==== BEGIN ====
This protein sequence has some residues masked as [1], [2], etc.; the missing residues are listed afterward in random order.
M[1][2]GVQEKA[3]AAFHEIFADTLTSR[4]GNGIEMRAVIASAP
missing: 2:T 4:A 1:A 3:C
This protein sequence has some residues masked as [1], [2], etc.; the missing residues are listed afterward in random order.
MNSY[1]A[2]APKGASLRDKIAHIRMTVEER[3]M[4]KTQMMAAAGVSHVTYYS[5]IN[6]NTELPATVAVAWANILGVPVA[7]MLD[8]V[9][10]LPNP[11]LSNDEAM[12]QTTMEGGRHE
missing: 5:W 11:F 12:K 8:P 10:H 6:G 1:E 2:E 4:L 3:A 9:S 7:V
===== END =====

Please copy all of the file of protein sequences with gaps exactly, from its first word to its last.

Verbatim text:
This protein sequence has some residues masked as [1], [2], etc.; the missing residues are listed afterward in random order.
M[1][2]GVQEKA[3]AAFHEIFADTLTSR[4]GNGIEMRAVIASAP
missing: 2:T 4:A 1:A 3:C
This protein sequence has some residues masked as [1], [2], etc.; the missing residues are listed afterward in random order.
MNSY[1]A[2]APKGASLRDKIAHIRMTVEER[3]M[4]KTQMMAAAGVSHVTYYS[5]IN[6]NTELPATVAVAWANILGVPVA[7]MLD[8]V[9][10]LPNP[11]LSNDEAM[12]QTTMEGGRHE
missing: 5:W 11:F 12:K 8:P 10:H 6:G 1:E 2:E 4:L 3:A 9:S 7:V